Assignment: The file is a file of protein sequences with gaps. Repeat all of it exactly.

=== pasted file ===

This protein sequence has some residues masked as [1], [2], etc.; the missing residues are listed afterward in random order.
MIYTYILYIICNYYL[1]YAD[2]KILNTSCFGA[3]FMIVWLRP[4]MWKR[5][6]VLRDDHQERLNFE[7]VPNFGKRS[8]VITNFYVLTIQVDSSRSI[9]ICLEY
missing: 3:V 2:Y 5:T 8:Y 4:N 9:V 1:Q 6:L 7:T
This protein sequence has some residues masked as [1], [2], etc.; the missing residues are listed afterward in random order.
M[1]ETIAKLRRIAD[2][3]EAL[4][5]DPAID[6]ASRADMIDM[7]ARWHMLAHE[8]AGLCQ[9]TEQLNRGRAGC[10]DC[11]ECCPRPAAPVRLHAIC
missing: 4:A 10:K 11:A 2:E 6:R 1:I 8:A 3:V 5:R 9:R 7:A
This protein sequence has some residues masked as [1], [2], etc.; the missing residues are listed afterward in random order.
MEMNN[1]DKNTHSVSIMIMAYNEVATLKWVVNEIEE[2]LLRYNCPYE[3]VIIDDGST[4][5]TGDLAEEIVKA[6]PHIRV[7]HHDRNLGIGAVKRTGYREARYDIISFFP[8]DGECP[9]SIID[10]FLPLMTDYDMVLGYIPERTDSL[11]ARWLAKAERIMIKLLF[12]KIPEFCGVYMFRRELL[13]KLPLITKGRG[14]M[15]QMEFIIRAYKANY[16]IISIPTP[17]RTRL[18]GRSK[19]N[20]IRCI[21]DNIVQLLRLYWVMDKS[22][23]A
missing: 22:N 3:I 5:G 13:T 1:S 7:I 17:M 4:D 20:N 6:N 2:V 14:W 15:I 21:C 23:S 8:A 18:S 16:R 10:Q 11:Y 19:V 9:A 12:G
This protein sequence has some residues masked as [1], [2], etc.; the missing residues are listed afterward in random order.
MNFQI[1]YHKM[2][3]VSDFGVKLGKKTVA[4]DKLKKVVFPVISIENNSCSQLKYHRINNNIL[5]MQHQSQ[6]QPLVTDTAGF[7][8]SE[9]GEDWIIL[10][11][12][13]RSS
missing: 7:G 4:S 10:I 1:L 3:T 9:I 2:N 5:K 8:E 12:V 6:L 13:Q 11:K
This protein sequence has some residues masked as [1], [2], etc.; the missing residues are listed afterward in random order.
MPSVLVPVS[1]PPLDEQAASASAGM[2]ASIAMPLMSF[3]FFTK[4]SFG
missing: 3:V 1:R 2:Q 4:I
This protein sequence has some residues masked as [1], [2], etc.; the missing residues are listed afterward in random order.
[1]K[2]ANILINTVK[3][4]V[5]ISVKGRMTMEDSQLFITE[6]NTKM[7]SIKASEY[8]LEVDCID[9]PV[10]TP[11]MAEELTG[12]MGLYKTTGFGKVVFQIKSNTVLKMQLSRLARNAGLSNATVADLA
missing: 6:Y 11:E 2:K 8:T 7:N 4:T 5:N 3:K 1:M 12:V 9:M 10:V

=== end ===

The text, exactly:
This protein sequence has some residues masked as [1], [2], etc.; the missing residues are listed afterward in random order.
MIYTYILYIICNYYL[1]YAD[2]KILNTSCFGA[3]FMIVWLRP[4]MWKR[5][6]VLRDDHQERLNFE[7]VPNFGKRS[8]VITNFYVLTIQVDSSRSI[9]ICLEY
missing: 3:V 2:Y 5:T 8:Y 4:N 9:V 1:Q 6:L 7:T
This protein sequence has some residues masked as [1], [2], etc.; the missing residues are listed afterward in random order.
M[1]ETIAKLRRIAD[2][3]EAL[4][5]DPAID[6]ASRADMIDM[7]ARWHMLAHE[8]AGLCQ[9]TEQLNRGRAGC[10]DC[11]ECCPRPAAPVRLHAIC
missing: 4:A 10:K 11:A 2:E 6:R 1:I 8:A 3:V 5:R 9:R 7:A
This protein sequence has some residues masked as [1], [2], etc.; the missing residues are listed afterward in random order.
MEMNN[1]DKNTHSVSIMIMAYNEVATLKWVVNEIEE[2]LLRYNCPYE[3]VIIDDGST[4][5]TGDLAEEIVKA[6]PHIRV[7]HHDRNLGIGAVKRTGYREARYDIISFFP[8]DGECP[9]SIID[10]FLPLMTDYDMVLGYIPERTDSL[11]ARWLAKAERIMIKLLF[12]KIPEFCGVYMFRRELL[13]KLPLITKGRG[14]M[15]QMEFIIRAYKANY[16]IISIPTP[17]RTRL[18]GRSK[19]N[20]IRCI[21]DNIVQLLRLYWVMDKS[22][23]A
missing: 22:N 3:I 5:G 13:T 1:S 7:I 17:M 4:D 20:N 6:N 2:V 14:W 15:I 21:C 23:S 8:A 18:S 16:R 10:Q 11:Y 19:V 9:A 12:G
This protein sequence has some residues masked as [1], [2], etc.; the missing residues are listed afterward in random order.
MNFQI[1]YHKM[2][3]VSDFGVKLGKKTVA[4]DKLKKVVFPVISIENNSCSQLKYHRINNNIL[5]MQHQSQ[6]QPLVTDTAGF[7][8]SE[9]GEDWIIL[10][11][12][13]RSS
missing: 7:G 4:S 10:I 1:L 3:T 9:I 2:N 5:K 8:E 12:V 6:L 13:Q 11:K
This protein sequence has some residues masked as [1], [2], etc.; the missing residues are listed afterward in random order.
MPSVLVPVS[1]PPLDEQAASASAGM[2]ASIAMPLMSF[3]FFTK[4]SFG
missing: 3:V 1:R 2:Q 4:I
This protein sequence has some residues masked as [1], [2], etc.; the missing residues are listed afterward in random order.
[1]K[2]ANILINTVK[3][4]V[5]ISVKGRMTMEDSQLFITE[6]NTKM[7]SIKASEY[8]LEVDCID[9]PV[10]TP[11]MAEELTG[12]MGLYKTTGFGKVVFQIKSNTVLKMQLSRLARNAGLSNATVADLA
missing: 6:Y 11:E 2:K 8:T 7:N 4:T 5:N 3:K 1:M 12:V 9:M 10:V